Crime rates dropping, except for sexual assault

StatsCan reports a decade of decline in crime but sex assualt and higher vicitmization for Aboriginals are issues. (Photo: Katie Pedersen) StatsCan reports a decade of decline in crime but sex assualt and higher vicitmization for Aboriginals are issues. (Photo: Katie Pedersen)

Christine Tippett and Serge Halytsky
Senior Reporters

While the rate of other crimes is down, reported sexual assault has not gone down in a decade, according to a new Statistics Canada report.

One in five Canadians 15 years or older reported they had been victims of a crime in the last year, down from one in four Canadians a decade ago.

The data was collected through the General Social Survey (GSS) and was based on self-reported incidents of victimization.

The types of crime measured in the survey include violent victimization – sexual assault, robbery and physical assault – and household victimization – breaking and entering, theft of motor vehicles or parts, theft of household property and vandalism.

The measured rate of all crimes decreased over the ten-year span but sexual assault numbers remained stable, the report said.

The report also said that only five per cent of sexual assault cases were reported to police, while one-third of all other incidents of victimization were reported.

There are many different reasons why this may be a phenomenon.

Women often feel intimidated to report sexual assaults, said Janet Wilson, manager of Violence Against Women program at Family Services Toronto. She said it’s difficult to go through the court process and women have to share a lot of personal information when report incidents.

“Very often the perpetrator gets off,” Wilson said. “Women are often blamed for being provocative or provoking the sexual assault.”

Wilson said Family Services Toronto often works with new immigrants who are even less likely to report sexual assaults.

According to the survey, there were more reports of women being victimized than men in 2014.

“This difference was mainly attributed to the relative stability in the rate of sexual assaults, an offence mostly involving female victims, along with a decrease in the rates of other violent crimes, which mostly involved male victims,” the report said.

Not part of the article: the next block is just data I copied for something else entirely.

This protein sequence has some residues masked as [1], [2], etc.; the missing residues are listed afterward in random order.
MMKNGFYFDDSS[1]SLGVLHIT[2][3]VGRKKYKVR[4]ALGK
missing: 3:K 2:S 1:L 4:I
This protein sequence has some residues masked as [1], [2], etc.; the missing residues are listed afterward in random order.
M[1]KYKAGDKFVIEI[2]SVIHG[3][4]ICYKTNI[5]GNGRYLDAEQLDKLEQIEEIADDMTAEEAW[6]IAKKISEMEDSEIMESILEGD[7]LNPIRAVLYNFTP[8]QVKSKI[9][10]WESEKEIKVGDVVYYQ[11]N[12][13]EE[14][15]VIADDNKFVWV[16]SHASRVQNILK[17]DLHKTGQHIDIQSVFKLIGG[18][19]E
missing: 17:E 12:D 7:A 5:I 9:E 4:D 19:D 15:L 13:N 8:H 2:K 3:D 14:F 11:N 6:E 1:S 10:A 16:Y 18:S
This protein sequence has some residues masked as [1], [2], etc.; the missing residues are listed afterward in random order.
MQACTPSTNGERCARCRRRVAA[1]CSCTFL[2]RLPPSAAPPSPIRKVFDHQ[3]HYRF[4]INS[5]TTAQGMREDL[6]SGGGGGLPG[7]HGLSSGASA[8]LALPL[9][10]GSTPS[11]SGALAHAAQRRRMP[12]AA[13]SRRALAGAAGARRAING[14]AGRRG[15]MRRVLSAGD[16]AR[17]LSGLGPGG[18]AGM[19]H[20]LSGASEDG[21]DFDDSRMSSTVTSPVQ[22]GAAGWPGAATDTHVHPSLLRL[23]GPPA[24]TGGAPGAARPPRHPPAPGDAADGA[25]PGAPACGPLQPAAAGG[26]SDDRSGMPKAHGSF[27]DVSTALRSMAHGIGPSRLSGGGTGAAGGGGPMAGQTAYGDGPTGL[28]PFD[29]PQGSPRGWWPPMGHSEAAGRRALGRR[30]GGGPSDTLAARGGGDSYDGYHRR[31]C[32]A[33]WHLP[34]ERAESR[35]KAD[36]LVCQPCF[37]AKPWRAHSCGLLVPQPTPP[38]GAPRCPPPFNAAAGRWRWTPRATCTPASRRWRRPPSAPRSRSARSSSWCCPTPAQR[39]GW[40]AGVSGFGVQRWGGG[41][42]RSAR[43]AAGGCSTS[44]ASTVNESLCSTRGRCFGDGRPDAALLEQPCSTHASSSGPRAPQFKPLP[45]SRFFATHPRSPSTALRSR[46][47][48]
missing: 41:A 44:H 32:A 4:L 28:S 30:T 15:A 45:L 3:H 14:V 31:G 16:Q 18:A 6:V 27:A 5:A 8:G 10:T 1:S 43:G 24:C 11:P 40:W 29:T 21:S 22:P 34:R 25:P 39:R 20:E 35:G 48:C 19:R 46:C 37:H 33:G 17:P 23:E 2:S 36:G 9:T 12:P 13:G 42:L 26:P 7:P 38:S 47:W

The data in the report is consistent with issues surrounding incidents of sexual assault in society, said Jen McMillen, Humber Dean of Students.

“It’s certainly very challenging for any survivor of sexual assault. Women are more likely to be assaulted and it is challenging for people to feel safe to come forward,” McMillen said.

Humber has worked hard to encourage people to feel they can be supported and feel comfortable reporting, said McMillen.

“If we look at sexual assault and if we look at victims who are women versus other types of crime, the reality is that this exists within our system of patriarchy and misogyny, where is still normalization of violence against women and sexualization of women,” McMillen said.

The report also stated that, despite significant differences between self-reported (survey) victimization and police-reported crime data, both show similar overall trends over the past 10 years.

Canadians who reported using drugs or binge drinking were victimized four times more than non-users. Aboriginal people had higher victimization rates than non-Aboriginal people – particularly Aboriginal women.

People who had been abused by an adult during childhood were twice as likely, and those with a mental health-related or learning disability were four times more likely to be victimized than the rest of the population surveyed.

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